Over recent weeks there have been stories about Jeeps being hacked and FIAT Chrysler losing a law suit over a wrongful death due to a fire after an accident – They have also been fined a record US$105M for recall “lapses” and in Australia the ex head of the local company is being sued by his former employer for fraud. All of which deserve separate posts on this blog, however I want to analyse an incident that intrigued me and now the story has gone quiet, it is time to review it and provide some commentary. It involves a man in Queensland who bought a Jeep and found it to be a “lemon” so he took matters into his own hands. When I first read the story, some parts didn’t make sense so I thought I would investigate further.
The story as other media outlets described it:
A Queensland man, Ashton Wood, bought a Jeep Cherokee in 2010 for $49,000 and he claimed it had been so unreliable that he created a campaign called “destroymyjeep.com” and invited people to pay to destroy the vehicle. He claimed that the fuel line broke when he went to pick it up from the dealer after the initial registration and that it had a wide range of faults including:
– Loss of all climate controls (twice).
– Rattling in driver’s door.
– Clock couldn’t keep the correct time (for two years).
– Bash plate falling off.
– Turbo inlet manifold cracked (tow required).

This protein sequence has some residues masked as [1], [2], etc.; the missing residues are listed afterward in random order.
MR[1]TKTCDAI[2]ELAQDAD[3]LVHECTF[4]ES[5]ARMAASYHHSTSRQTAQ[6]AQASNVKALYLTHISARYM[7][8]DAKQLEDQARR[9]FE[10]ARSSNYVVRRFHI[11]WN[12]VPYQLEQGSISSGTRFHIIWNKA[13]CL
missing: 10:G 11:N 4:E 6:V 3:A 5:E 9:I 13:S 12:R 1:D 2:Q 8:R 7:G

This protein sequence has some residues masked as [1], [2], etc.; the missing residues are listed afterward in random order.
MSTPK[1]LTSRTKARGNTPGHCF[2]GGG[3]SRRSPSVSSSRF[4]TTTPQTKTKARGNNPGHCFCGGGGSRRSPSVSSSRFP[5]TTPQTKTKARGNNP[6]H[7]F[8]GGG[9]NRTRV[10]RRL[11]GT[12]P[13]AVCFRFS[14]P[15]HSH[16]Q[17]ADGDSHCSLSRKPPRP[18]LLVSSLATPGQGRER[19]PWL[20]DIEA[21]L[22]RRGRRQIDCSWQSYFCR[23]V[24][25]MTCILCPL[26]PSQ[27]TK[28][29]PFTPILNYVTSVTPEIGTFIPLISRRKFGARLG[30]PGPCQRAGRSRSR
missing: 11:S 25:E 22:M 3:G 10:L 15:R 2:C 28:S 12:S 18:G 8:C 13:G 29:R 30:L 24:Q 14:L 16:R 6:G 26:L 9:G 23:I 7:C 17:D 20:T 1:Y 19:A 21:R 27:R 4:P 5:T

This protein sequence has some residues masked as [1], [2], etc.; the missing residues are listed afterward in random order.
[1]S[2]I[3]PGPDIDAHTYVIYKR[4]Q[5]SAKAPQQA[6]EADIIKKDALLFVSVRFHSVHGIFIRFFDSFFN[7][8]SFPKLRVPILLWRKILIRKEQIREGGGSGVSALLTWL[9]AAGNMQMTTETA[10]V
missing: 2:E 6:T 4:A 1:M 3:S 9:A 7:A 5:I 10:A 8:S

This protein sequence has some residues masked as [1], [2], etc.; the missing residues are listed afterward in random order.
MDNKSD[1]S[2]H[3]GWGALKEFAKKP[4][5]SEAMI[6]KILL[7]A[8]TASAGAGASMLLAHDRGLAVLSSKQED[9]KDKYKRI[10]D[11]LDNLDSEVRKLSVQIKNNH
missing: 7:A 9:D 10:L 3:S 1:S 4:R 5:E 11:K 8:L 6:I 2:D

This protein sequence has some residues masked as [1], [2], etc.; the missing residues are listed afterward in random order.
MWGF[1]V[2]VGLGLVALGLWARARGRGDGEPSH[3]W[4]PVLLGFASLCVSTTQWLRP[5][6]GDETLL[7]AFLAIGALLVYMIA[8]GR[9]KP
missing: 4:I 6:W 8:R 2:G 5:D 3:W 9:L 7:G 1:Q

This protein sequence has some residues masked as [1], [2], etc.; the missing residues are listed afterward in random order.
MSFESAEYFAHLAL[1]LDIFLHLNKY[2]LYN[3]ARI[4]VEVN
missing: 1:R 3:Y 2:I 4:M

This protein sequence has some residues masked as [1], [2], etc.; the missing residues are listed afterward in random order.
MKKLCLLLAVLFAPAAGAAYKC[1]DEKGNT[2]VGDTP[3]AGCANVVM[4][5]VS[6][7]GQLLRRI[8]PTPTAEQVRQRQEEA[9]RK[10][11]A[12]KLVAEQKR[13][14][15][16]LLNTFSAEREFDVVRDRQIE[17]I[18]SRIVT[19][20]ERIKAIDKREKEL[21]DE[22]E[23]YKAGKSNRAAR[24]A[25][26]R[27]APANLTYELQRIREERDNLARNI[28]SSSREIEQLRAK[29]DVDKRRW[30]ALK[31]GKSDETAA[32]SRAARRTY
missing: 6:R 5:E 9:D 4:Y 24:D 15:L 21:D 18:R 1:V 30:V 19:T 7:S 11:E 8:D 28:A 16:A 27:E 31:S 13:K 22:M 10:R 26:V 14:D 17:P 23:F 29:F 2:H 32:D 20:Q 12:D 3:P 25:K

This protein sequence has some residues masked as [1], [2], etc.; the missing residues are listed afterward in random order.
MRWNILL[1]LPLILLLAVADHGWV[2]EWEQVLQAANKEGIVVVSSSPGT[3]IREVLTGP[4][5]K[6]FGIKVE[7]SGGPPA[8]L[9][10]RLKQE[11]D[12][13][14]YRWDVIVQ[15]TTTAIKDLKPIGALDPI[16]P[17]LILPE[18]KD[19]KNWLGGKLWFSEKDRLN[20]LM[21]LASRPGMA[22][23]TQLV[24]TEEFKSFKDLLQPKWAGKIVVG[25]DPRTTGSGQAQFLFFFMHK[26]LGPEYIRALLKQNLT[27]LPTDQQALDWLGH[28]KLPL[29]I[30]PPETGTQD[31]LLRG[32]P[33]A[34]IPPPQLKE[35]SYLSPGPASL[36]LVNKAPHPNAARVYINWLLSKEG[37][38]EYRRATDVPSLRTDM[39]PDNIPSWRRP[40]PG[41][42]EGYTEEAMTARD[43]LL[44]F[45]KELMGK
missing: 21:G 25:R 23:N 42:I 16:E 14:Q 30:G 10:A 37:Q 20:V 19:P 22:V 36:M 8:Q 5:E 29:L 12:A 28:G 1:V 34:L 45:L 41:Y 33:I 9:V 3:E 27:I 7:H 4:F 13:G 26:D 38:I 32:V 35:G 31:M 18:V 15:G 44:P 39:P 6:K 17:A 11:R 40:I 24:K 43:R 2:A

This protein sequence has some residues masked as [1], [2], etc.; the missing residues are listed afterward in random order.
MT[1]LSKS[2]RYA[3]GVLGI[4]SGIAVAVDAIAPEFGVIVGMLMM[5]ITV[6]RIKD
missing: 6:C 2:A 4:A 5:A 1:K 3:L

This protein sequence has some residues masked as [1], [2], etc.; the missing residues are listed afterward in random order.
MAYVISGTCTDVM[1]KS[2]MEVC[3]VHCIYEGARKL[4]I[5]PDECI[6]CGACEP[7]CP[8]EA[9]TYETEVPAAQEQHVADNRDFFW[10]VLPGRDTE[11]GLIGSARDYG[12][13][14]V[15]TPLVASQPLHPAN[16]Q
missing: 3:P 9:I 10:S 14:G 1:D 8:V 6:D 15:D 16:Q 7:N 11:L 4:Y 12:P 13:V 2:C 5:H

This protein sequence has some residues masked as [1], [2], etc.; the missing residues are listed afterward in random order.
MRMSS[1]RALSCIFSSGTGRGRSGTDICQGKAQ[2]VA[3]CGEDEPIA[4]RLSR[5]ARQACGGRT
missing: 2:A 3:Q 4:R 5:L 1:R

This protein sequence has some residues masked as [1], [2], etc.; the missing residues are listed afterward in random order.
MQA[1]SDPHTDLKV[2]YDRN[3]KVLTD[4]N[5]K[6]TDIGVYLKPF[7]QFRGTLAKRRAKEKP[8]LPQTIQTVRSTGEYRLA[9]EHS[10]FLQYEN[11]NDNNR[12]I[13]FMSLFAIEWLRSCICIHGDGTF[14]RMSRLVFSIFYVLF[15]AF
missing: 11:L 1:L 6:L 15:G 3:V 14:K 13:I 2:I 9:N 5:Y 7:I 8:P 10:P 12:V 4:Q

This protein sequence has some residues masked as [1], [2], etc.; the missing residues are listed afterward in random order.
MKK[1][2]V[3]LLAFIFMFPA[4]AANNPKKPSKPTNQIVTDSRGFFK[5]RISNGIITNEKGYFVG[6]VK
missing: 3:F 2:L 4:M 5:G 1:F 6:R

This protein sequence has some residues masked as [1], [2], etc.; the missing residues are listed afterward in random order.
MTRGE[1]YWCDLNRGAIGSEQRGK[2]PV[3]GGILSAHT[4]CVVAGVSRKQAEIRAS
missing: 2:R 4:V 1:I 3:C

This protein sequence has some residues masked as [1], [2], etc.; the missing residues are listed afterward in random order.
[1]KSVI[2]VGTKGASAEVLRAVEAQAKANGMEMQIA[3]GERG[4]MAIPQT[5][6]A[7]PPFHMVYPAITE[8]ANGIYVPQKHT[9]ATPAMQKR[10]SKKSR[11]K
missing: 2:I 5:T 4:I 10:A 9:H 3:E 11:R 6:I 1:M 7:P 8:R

– Rain sensor failed.
– Major coolant leak inside vehicle (tow required).
– External mirrors getting loose all the time.
– Ignition failure (tow required).
– Faulty seat belt tensioner.
– Heater exchange cracked behind dashboard.
– Starter motor intermittently running after the engine has started.
– Drivetrain Control error (tow required).
– Wipers intermittently coming on when driving in dry conditions.
– Rear strut leaking oil and had to be replaced.
This is quite a long list of faults that occurred over the four years of ownership, so Mr. Wood spoke to the dealer and wasn’t satisfied, so he contacted FIAT Chrysler Australia (Chrysler) and still wasn’t satisfied so took his case to the Office of Fair Trading. He even met with Chrysler and they offered him $22,500 to buy back the car, however he felt that he could sell it privately for $28,000.
However he didn’t want to do that – he set up a kickstarter campaign to destroy the vehicle. He even admitted that he still owed $31,000 when the campaign finished. It had become personal – he was not going to allow Chrysler to make money by reselling his vehicle and also said that if they paid him the full amount for the car he would not accept it. At the end of the campaign he had raised $19,000.
Interestingly he claimed at one point that the vehicle had only done 12,000 kms yet in another article it had done 50,000 kms. Chrysler disputed the first number putting an accurate figure of between 30-40,000 kms on the table when they offered to buy the vehicle back.
Chrysler stated that they fixed every problem that was under warranty when they were advised of them and the offer of $22,500 was the market rate for such a vehicle with the amount of kilometres on the clock. Mr. Wood said that the car was off the road for much of its life including one 53 day period, however Chrysler’s records showed that it had been off the road for 2 weeks in 4 years!
The car was destroyed using a range of tools including heavy equipment after quite a long social media attack on Chrysler.
The missing or strange items:
Firstly, when the diesel line split on the first day, he could have (and should have) asked for another vehicle. He says he gave the dealer the “benefit of the doubt” and had the vehicle repaired. Why? If you bought any other item and it failed them you would expect a refund or replacement and Mr. Wood should have done this and saved himself a whole lot of pain.